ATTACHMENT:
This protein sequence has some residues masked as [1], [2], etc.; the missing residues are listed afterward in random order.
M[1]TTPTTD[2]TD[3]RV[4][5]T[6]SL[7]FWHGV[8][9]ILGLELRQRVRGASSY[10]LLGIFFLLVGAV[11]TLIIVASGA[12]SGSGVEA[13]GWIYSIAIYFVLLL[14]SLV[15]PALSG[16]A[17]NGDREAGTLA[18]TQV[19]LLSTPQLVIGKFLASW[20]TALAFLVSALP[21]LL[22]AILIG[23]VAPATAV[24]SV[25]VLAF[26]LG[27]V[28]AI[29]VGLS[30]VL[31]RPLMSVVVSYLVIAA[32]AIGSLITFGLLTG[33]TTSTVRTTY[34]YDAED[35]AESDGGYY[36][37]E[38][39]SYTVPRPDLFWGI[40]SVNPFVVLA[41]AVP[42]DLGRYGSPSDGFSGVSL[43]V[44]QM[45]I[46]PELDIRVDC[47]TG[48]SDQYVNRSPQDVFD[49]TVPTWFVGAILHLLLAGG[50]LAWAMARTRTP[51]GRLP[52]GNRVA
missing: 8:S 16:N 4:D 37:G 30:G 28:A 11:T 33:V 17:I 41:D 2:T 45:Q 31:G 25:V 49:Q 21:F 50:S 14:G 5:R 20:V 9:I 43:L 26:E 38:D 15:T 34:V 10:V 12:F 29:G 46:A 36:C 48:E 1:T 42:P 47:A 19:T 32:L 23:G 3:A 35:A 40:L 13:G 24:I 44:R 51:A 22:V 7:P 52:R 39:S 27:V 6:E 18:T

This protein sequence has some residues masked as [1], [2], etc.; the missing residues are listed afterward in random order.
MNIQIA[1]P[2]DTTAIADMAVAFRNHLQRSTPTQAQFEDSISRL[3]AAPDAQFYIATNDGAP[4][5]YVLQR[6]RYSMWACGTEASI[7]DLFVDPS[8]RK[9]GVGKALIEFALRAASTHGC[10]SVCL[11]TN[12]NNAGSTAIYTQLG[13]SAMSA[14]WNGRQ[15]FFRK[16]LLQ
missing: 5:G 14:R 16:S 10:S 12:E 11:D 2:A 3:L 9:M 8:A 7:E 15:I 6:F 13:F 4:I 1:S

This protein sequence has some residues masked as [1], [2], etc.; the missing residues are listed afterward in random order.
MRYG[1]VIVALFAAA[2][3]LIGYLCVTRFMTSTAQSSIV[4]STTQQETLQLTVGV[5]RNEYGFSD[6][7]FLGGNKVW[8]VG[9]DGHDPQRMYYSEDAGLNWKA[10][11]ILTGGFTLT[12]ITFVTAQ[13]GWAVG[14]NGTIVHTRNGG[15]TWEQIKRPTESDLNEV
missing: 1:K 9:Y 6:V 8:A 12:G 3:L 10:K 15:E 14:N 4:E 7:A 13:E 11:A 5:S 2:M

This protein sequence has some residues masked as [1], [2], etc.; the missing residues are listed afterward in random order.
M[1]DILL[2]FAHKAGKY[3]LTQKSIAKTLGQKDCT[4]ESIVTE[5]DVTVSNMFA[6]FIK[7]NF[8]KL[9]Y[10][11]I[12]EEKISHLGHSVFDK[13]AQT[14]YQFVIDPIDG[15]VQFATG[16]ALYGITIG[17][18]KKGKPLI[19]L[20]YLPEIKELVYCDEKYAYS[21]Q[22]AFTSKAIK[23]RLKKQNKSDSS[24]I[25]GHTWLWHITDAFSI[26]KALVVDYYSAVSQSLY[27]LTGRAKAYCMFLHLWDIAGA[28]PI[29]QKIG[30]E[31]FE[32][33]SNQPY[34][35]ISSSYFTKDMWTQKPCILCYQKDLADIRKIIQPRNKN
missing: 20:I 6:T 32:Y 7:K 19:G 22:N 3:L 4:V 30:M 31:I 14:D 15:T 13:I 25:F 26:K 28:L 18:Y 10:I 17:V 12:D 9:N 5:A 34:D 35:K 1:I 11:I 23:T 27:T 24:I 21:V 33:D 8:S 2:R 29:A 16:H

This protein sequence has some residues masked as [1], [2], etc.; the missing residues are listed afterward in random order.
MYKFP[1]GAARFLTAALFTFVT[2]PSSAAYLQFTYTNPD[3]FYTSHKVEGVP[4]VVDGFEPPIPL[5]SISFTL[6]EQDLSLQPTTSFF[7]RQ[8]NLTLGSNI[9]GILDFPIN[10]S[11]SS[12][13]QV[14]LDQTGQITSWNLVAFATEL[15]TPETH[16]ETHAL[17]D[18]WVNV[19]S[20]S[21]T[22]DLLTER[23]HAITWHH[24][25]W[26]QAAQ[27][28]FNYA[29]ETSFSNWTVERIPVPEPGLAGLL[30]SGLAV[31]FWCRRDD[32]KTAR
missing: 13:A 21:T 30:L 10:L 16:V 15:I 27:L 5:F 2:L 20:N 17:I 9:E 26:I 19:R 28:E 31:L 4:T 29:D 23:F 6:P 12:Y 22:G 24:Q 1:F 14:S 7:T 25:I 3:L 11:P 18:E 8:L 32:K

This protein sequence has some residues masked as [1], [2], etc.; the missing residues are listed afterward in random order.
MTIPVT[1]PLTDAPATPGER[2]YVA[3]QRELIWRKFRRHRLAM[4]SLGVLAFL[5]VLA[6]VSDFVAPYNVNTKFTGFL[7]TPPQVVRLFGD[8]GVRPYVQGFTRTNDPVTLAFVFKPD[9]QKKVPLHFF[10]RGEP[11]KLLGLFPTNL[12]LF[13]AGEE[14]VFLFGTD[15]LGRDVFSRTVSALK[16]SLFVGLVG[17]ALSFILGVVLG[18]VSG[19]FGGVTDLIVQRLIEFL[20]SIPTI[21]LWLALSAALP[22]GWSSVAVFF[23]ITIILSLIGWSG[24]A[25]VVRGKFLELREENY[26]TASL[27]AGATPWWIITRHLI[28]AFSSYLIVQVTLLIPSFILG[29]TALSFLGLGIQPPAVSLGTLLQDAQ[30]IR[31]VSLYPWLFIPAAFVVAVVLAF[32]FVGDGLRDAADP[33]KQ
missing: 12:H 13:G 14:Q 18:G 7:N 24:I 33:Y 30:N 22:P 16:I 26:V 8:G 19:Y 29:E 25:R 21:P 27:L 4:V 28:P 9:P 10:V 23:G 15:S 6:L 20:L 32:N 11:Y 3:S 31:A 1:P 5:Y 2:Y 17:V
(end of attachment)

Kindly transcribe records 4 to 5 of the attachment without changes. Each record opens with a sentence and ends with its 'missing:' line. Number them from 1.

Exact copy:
This protein sequence has some residues masked as [1], [2], etc.; the missing residues are listed afterward in random order.
M[1]DILL[2]FAHKAGKY[3]LTQKSIAKTLGQKDCT[4]ESIVTE[5]DVTVSNMFA[6]FIK[7]NF[8]KL[9]Y[10][11]I[12]EEKISHLGHSVFDK[13]AQT[14]YQFVIDPIDG[15]VQFATG[16]ALYGITIG[17][18]KKGKPLI[19]L[20]YLPEIKELVYCDEKYAYS[21]Q[22]AFTSKAIK[23]RLKKQNKSDSS[24]I[25]GHTWLWHITDAFSI[26]KALVVDYYSAVSQSLY[27]LTGRAKAYCMFLHLWDIAGA[28]PI[29]QKIG[30]E[31]FE[32][33]SNQPY[34][35]ISSSYFTKDMWTQKPCILCYQKDLADIRKIIQPRNKN
missing: 20:I 6:T 32:Y 7:K 19:G 22:N 3:L 4:V 30:M 31:I 14:D 15:T 13:I 25:F 26:K 28:L 18:Y 10:I 17:V 12:D 9:N 5:A 34:D 35:K 1:I 11:I 23:T 27:T 24:I 21:V 33:D 8:S 2:R 29:A 16:H

This protein sequence has some residues masked as [1], [2], etc.; the missing residues are listed afterward in random order.
MYKFP[1]GAARFLTAALFTFVT[2]PSSAAYLQFTYTNPD[3]FYTSHKVEGVP[4]VVDGFEPPIPL[5]SISFTL[6]EQDLSLQPTTSFF[7]RQ[8]NLTLGSNI[9]GILDFPIN[10]S[11]SS[12][13]QV[14]LDQTGQITSWNLVAFATEL[15]TPETH[16]ETHAL[17]D[18]WVNV[19]S[20]S[21]T[22]DLLTER[23]HAITWHH[24][25]W[26]QAAQ[27][28]FNYA[29]ETSFSNWTVERIPVPEPGLAGLL[30]SGLAV[31]FWCRRDD[32]KTAR
missing: 13:A 21:T 30:L 10:L 16:V 15:I 27:L 5:F 2:L 20:N 17:I 9:E 26:I 19:R 28:E 31:L 4:T 29:D 23:F 6:P 12:Y 22:G 24:Q 1:F 14:S 7:T 25:I 3:L 11:P 18:E 8:L 32:K